Update: On November 1, 2017, Pam Damoff (MP Oakville North-Burlington) presented Petition e-957 in the House of Commons, calling for the adoption of a Trans Canada Trail Act that will set minimum standards for safety and quality, and ensure that the trail is a genuinely non-motorized, and world-class greenway. The Minister of the Environment, Catherine McKenna, must now table a response within 45 days.
Cycling the Trans Canada Trail with Edmund Aunger
My decision to bicycle 12,500 kilometres on the Trans Canada Trail – from Victoria, British Columbia, to Charlottetown, Prince Edward Island – was not inspired by an adventuresome spirit; it was imposed by a heart-breaking trauma and a guilt-ridden conscience.
On July 14, 2012, my wife, Elizabeth Ann Sovis, was struck and killed by a drunk driver while we were on a three-week Trans Canada Trail cycling holiday in New Brunswick and Prince Edward Island. “No roads,” she had reminded me every year for a decade as I planned our summer bicycle tours. “I won’t ride anywhere near motorised vehicles. It’s too dangerous.” She trusted me to respect this fundamental rule and to keep her safe.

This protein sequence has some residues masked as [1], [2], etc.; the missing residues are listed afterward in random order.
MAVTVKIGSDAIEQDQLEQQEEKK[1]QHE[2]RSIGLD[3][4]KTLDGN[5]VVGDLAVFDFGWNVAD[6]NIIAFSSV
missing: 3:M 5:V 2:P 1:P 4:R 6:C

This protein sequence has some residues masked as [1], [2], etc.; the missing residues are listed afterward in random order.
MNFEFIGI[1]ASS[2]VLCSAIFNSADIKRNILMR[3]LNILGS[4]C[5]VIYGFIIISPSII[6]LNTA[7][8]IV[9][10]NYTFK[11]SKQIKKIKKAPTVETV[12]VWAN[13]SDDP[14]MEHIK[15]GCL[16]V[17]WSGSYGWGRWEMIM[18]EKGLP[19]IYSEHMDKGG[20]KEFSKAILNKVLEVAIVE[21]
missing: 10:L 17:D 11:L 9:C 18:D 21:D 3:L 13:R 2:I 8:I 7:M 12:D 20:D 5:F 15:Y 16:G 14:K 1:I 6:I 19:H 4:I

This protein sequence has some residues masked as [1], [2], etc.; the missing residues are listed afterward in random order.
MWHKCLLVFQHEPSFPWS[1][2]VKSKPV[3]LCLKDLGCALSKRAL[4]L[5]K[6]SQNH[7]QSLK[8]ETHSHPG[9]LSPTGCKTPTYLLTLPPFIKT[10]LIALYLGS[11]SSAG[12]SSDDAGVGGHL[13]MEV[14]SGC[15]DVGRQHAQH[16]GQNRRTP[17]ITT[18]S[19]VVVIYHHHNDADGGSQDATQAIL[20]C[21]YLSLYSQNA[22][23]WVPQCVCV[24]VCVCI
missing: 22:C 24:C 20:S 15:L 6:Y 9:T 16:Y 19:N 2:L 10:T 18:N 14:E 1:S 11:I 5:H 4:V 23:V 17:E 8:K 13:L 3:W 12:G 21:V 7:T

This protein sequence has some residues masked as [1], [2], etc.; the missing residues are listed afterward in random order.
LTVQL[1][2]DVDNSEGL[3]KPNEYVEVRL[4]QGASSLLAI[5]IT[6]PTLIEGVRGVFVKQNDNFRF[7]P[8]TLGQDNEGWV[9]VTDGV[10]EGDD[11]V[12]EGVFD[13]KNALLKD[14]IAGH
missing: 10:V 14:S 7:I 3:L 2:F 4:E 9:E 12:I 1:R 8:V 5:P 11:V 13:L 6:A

During our early travels, when I naively believed the Trans Canada Trail organisation’s much publicised commitment “to provide a safe and enjoyable trail experience on high quality trail,” maybe I could have been forgiven for putting her life in danger. But, after several years of harrowing and life-threatening incidents, I no longer had any excuses.
Three days after her death, I contacted the Trans Canada Trail headquarters in Montreal and volunteered to do whatever was needed – lobbying, campaigning, fundraising – to promote the completion of a national trail that would be safe and accessible for hikers and cyclists of all ages and abilities.
And on November 21, 2012, in an Edmonton coffee shop, I met with Deborah Apps, president and CEO of the Trans Canada Trail organisation, and explained my plan to bicycle the trail from coast to coast – from the Pacific to the Atlantic – over the next five summers. She promised full support with travel logistics, media communications and public relations.
The next spring, however, after learning that Elizabeth had strongly opposed the motorisation of the Trans Canada Trail, Deborah Apps had an abrupt change of heart. There would be no collaboration. I was on my own.
Trans Canada Trail, Otter Lake, British Columbia. Photo by Richard K. Aunger.